Have you ever thought about the reasons that blogging has become so popular? Enter the word blog into any search engine, and the results are overwhelming. The phenomenon known http://bluegraydaily.com/ as blogging has become one of the fastest growing features of the internet. It’s an advocate for free speech, a chance to imprint our thoughts and – ultimately – our individual selves on that vast unknown entity called cyberspace. By blogging we become part of the internet. It may be a minuscule part, but our blogs establish and affirm our presence in cyberspace.
My blog was born on 24 March 2005. I had no idea how the seed I planted would grow, nor the direction it would follow. Today I read through my first entries, and I see it hasn’t changed radically in the first ten months of its life. I think it’s become a bit more refined… but that’s my humble opinion! The inspiration for that first entry was the cell phone ring tone advert on VH1, featuring the character called Crazy Frog. Two days later I wrote about Easter in Greece. I followed that with a piece about reviewing on WDC. The fourth entry was about the news channels on TV, and the final one spoke about Zimbabwe.
Looking at the beginning of my blog I see it’s like a diary. The first entries covered Michael Jackson’s trial, Terri Schiavo, Prince Rainier of Monaco and Zimbabwe’s elections. I sit here, amazed that all these things happened almost one year ago – where has the time gone? And if it wasn’t for my blog I wouldn’t have a record of the events and the way they made me feel at that particular time. I suggest you all go back at look at the first few entries in your blog. You’ll probably see your writing has, over time, become more confident and more streamlined. Mine certainly has.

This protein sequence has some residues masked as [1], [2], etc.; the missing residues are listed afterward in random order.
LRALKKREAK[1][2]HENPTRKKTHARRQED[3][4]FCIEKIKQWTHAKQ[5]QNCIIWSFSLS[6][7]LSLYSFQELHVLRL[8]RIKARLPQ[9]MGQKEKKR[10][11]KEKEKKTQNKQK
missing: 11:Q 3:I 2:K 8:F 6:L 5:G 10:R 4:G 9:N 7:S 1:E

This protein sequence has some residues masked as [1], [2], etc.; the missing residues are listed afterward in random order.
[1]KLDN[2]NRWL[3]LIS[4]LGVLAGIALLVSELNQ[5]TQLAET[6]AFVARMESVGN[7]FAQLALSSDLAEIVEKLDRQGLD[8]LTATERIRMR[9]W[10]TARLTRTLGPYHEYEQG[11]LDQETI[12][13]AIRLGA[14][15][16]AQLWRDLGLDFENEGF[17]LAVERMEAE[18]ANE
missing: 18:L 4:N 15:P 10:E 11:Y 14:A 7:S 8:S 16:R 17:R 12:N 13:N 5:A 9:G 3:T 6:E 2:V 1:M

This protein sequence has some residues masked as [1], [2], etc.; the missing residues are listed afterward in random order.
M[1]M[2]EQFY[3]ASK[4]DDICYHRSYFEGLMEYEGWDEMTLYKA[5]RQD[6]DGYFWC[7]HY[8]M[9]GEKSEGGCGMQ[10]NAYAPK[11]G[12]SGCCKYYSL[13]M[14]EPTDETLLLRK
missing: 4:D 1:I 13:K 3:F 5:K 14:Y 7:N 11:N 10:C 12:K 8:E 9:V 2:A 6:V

Blogs are representative of their writers. They reflect our thoughts, our minds and our attitudes at a specific moment in time. They are also a permanent record of the events at that particular time. There only limit to a blog is your own mind – how far are willing to let your mind go and how much of yourself you are prepared to divulge? You can write about any subject that interests you and take your writing in any direction. Bottom line – how much of yourself are you willing to share with the World Wide Web?
Which brings me to the most important feature of blogging – the readers.
They are the reason for the rapid growth of the blogging phenomenon. Without readers blogs would not exist – they’d be diaries or personal journals kept under lock and key. The comments and contributions to our entries feed the blog, inspiring our own entries and helping it grow. I find the feedback I receive encourages me to keep writing. The same applies to the blogs I read and to which I contribute. I can’t tell you how many blogs have inspired one of my own entries. Over time a blogger develops a fairly close relationship with regular readers, and the way these relationships are conducted are important if you want your blog to grow.